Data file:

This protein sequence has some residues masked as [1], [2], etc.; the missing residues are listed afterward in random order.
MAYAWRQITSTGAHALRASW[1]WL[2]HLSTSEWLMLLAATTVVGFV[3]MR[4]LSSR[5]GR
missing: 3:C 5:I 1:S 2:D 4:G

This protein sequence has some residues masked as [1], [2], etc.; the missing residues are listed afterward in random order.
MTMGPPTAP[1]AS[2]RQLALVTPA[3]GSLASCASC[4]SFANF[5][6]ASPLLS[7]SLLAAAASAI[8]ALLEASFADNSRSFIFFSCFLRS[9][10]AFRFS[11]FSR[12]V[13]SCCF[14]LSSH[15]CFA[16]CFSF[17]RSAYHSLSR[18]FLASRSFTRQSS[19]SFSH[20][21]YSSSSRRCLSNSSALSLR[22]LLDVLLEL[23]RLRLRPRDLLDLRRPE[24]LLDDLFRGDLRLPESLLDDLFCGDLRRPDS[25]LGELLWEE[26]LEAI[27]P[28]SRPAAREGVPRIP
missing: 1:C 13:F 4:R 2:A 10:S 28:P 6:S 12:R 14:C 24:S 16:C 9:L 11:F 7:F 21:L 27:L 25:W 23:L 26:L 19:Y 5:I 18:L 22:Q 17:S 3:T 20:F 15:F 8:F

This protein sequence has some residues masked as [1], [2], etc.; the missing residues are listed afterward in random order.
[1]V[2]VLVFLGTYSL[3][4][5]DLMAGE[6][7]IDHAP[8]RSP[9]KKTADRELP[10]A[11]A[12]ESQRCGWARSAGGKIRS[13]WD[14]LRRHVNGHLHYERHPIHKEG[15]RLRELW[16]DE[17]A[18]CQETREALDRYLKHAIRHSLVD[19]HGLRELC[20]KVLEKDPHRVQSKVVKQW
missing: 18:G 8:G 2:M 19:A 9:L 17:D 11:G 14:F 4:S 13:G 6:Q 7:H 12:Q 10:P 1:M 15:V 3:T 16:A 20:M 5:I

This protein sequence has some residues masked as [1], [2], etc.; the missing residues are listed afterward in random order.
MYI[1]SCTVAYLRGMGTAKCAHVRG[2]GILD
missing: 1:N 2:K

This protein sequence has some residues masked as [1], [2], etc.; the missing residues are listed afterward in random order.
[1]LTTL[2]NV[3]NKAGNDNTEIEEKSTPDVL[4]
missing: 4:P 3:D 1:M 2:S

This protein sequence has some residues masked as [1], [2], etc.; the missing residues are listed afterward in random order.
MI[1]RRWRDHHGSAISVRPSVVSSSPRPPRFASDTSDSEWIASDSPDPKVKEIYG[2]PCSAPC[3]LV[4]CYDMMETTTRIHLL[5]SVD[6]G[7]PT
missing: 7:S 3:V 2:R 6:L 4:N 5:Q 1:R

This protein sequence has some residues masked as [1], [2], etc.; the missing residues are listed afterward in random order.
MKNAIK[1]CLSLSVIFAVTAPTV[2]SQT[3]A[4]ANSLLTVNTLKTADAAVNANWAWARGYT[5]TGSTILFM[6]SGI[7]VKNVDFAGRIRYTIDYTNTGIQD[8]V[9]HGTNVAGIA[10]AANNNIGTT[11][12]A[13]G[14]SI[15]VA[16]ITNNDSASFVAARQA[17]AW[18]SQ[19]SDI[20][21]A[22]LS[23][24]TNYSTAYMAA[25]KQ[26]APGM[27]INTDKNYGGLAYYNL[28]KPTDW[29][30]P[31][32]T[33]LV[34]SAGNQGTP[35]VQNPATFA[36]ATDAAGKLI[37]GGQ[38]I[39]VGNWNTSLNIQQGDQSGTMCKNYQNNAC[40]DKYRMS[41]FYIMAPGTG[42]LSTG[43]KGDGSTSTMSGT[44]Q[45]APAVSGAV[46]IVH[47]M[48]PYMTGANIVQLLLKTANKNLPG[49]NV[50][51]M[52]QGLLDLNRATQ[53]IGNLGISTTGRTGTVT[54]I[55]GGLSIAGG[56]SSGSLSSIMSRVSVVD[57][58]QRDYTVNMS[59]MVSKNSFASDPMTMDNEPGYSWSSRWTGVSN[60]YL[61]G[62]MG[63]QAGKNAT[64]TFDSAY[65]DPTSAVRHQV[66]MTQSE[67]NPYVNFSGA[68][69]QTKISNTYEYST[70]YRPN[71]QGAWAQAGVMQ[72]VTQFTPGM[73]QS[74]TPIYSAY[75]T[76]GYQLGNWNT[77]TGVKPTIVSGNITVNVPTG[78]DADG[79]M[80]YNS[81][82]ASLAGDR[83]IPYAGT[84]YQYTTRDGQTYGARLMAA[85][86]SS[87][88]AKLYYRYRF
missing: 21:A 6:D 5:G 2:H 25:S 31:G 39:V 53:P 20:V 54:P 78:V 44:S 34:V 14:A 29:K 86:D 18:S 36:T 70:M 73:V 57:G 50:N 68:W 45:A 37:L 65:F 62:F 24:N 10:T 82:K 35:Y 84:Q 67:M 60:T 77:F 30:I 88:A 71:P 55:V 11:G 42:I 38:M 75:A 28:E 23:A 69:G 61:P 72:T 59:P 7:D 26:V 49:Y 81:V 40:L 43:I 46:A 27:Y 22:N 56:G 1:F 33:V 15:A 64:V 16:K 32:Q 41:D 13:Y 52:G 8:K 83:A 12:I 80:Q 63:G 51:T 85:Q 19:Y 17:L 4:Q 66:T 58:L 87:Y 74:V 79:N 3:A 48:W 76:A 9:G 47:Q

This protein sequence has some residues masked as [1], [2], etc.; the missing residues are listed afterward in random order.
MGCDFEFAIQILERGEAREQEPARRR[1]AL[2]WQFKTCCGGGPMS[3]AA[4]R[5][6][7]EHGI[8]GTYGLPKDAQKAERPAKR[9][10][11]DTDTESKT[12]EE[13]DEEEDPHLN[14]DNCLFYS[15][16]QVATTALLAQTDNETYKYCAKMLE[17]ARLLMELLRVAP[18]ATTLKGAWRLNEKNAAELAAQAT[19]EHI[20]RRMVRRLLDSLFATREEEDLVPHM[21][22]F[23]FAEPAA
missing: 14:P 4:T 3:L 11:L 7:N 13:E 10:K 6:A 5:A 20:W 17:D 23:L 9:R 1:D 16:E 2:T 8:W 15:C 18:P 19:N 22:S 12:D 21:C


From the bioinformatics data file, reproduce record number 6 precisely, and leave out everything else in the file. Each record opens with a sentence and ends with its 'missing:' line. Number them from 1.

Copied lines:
This protein sequence has some residues masked as [1], [2], etc.; the missing residues are listed afterward in random order.
MI[1]RRWRDHHGSAISVRPSVVSSSPRPPRFASDTSDSEWIASDSPDPKVKEIYG[2]PCSAPC[3]LV[4]CYDMMETTTRIHLL[5]SVD[6]G[7]PT
missing: 7:S 3:V 2:R 6:L 4:N 5:Q 1:R